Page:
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Legacy of Tetsu Nakamura Lives On as Nangarhar Residents Urge Resumption of Projects

AT Kabul: Four years after the tragic killing of Tetsu Nakamura, the esteemed Japanese aid worker, residents of Nangarhar province in eastern Afghanistan are calling for the continuation of Nakamura’s half-finished water projects that have had a significant impact on local communities.

Faridullah Atif, who collaborated with Nakamura for three years, described him as a unique role model who dedicated himself to effective work and helping the people. “In his humanity, he had a special love for the Afghans, and his favorite topic was talking about the Kunar River; he did not talk much, but he worked a lot,” said Faridullah.

Residents of Nangarhar emphasized Nakamura’s greatest wish, which was the utilization of the Kunar River. They highlighted that he had successfully completed several projects in this regard. Shahidullah Hakak, a social activist, urged the current government to support individuals with a similar mindset to Nakamura or his family members to continue and complete the aid worker’s unfinished projects.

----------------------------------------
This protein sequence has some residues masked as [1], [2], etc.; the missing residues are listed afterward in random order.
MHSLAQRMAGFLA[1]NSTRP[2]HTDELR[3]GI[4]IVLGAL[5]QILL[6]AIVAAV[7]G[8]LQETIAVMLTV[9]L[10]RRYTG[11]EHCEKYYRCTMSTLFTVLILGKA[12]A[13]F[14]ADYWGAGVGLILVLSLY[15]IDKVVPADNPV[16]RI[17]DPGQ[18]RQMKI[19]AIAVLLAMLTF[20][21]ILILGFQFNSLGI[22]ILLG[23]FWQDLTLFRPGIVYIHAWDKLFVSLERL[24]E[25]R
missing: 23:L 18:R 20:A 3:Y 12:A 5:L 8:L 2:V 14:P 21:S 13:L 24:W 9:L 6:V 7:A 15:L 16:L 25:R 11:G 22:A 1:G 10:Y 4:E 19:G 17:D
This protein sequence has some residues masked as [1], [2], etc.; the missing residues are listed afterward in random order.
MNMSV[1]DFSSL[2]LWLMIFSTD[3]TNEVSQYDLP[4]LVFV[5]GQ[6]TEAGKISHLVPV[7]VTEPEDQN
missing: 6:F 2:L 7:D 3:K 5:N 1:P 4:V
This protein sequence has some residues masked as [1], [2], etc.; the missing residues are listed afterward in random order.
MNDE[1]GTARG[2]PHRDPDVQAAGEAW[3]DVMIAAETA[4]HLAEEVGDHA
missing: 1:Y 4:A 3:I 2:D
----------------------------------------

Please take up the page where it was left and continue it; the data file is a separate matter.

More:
“The Marwarid canal and its workers in Khewa and Kama districts are used by thousands of Afghans,” mentioned Shahid Mahmood Miakhil, a resident of Nangarhar, underscoring the practical impact of Nakamura’s initiatives.

Local officials in Nangarhar expressed their commitment to completing Nakamura’s unfinished projects by the next year. Qureshi Badlon, an official of the Department of Information and Culture in Nangarhar, stated, “We hope and expect that these projects will be completed in 2024.”

Tetsu Nakamura, an honorary citizen of Afghanistan, was assassinated four years ago on December 4th, 2019, in Jalalabad city. His legacy of service and dedication to improving the lives of Afghans lives on, as the community rallies for the fulfillment of his unfinished projects.

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